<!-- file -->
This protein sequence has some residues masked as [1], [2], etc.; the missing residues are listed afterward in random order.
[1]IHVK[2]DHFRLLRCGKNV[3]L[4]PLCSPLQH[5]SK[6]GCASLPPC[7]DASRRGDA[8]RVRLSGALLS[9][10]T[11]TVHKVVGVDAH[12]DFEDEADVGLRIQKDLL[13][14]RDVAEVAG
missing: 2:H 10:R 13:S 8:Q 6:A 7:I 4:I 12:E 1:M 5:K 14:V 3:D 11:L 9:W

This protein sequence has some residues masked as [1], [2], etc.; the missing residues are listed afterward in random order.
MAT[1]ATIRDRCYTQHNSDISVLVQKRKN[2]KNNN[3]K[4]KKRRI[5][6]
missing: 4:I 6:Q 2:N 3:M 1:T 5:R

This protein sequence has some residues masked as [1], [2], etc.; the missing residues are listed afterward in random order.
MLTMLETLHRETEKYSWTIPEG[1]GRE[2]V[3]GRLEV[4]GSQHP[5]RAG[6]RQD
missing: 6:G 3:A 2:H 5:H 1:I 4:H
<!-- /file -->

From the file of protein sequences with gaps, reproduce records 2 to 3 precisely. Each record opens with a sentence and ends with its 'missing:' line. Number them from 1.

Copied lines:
This protein sequence has some residues masked as [1], [2], etc.; the missing residues are listed afterward in random order.
MAT[1]ATIRDRCYTQHNSDISVLVQKRKN[2]KNNN[3]K[4]KKRRI[5][6]
missing: 4:I 6:Q 2:N 3:M 1:T 5:R

This protein sequence has some residues masked as [1], [2], etc.; the missing residues are listed afterward in random order.
MLTMLETLHRETEKYSWTIPEG[1]GRE[2]V[3]GRLEV[4]GSQHP[5]RAG[6]RQD
missing: 6:G 3:A 2:H 5:H 1:I 4:H